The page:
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I have a collection with thousands of nodes. I'd like each node to fire a Changed() event to notify the container.

Normally, registering an event creates a new EventHandler<>:

Node node = new Node();
node.Changed += new EventHandler<EventArgs>(OnChanged);

This would result in thousands of EventHandler<> objects.

I'd like to know if it is possible to construct a single EventHandler<> and use it simultaneously with thousands of nodes:

class Container {
    EventHandler<EventArgs> eventHandler = 
      new EventHandler<EventArgs>(OnChanged);

  void CreateNode() {
    Node node = new Node();
    node.Changed += eventHandler;
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FYI-- The Changed() event is to notify the container that a re-sort may be needed. Imagine a SortedSet<> with an Item setter in addition to Add/Remove. – Kevin P. Rice Jul 23 '11 at 0:27

2 Answers 2

up vote 2 down vote accepted

Yes, you can: Reference the System.Collections.ObjectModel.ObservableCollection<T> as described on MSDN:

Here is a sample class that notifies when it's properties are changed:

public class Person : INotifyPropertyChanged
    public event PropertyChangedEventHandler PropertyChanged;

    private string firstName
    public string FirstName
        get { return this.firstName; }
            if( this.firstName == value )

            this.firstName = value;


    private void RaisePropertyChanged(string propertyName)
       if( this.PropertyChanged != null )
           this.PropertyChanged(this, new PropertyChangedEventArgs(propertyName));

Then use the System.Collections.ObjectModel.ObservableCollection<T> because it fires the following events:

`CollectionChanged` - Occurs when an item is added, removed, changed, moved, or the entire list is refreshed

`PropertyChanged` - Also an implementation of INotifyPropertyChanged inteface, which fires when the collection's own properties change.
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Hot damm! MSDN: "For change notification to occur in a binding between a bound client and a data source, your bound type should either: Implement the INotifyPropertyChanged interface (preferred)." How did you know I am trying to bind client nodes to a data source!!? – Kevin P. Rice Jul 23 '11 at 0:46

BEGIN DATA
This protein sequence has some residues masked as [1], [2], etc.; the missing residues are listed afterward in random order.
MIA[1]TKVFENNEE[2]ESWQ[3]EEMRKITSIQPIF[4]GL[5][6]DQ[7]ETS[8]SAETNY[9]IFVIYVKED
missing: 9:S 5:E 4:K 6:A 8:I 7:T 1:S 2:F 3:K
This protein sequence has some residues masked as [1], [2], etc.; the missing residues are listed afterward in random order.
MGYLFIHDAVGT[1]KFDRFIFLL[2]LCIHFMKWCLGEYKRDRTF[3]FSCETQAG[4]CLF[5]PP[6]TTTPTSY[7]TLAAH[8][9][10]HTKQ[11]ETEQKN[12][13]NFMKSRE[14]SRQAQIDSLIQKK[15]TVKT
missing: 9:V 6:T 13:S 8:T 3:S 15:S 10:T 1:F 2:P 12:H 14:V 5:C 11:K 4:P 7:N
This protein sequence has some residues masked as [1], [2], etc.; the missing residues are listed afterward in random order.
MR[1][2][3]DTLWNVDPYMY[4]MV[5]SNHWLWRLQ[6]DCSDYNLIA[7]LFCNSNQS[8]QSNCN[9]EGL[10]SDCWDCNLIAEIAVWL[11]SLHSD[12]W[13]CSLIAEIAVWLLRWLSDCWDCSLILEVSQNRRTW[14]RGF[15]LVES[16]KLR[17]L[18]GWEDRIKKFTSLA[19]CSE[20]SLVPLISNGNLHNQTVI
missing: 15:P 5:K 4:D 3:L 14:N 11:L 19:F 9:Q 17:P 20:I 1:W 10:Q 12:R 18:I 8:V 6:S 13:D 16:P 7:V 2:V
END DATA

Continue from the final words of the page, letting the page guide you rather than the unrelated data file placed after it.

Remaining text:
@Kevin R I work with this in Silverlight and WPF. It seemed to me that your issue was very similar to what I work with. – bleepzter Jul 23 '11 at 0:47
This looks great! Any ideas how it compares to a regular event? Resources/speed? Wondering if there is any advantage to doing a bit more reading to implement this vs plain vanilla event. – Kevin P. Rice Jul 23 '11 at 0:51
For simple collections this is not an issue. However, if you you have life time objects that fire the PropertyChanged event you should use System.Windows.WeakEventManager because it handles the event routing/subscription and between components more efficiently. This is recommended because whenever you subscribe to an event of an object, you must unsubscribe from that event or else the subscriber runs the risk of leaking (memory leaks)... I think for your purpose the performance should be fine as the collection itself only subscribes to events of its children.. – bleepzter Jul 23 '11 at 1:04
"the collection itself only subscribes to events of its children" YES. Do I really have to unsubscribe (implement IDisposable)? I suppose a client could hold on to a node beyond the container's lifetime, so that's probably a 'yes'. Darn. – Kevin P. Rice Jul 23 '11 at 1:10

Absolutely. What you have done should work fine. Is it not working for you?

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If appropriate, it would seem to be a MASSIVE savings in instantiations. Added: I haven't tried it yet, not because I don't think it will work, but I wanted opinions/experience if this is defective and going to blow up in production. – Kevin P. Rice Jul 23 '11 at 0:15
yes, you can also create your own eventargs and pass in some other identifier if you need to. Or just get the sender node and do your logic. – coder net Jul 23 '11 at 0:16
Right. Just need the notification (so far). Wanted a bit of input before committing. :) – Kevin P. Rice Jul 23 '11 at 0:19
its just a delegate which is a pointer to the method. Behind the scenes the compiler will create a new instance for every node. – coder net Jul 23 '11 at 0:20
Trust me, you will be fine. Look at…;. – coder net Jul 23 '11 at 0:39

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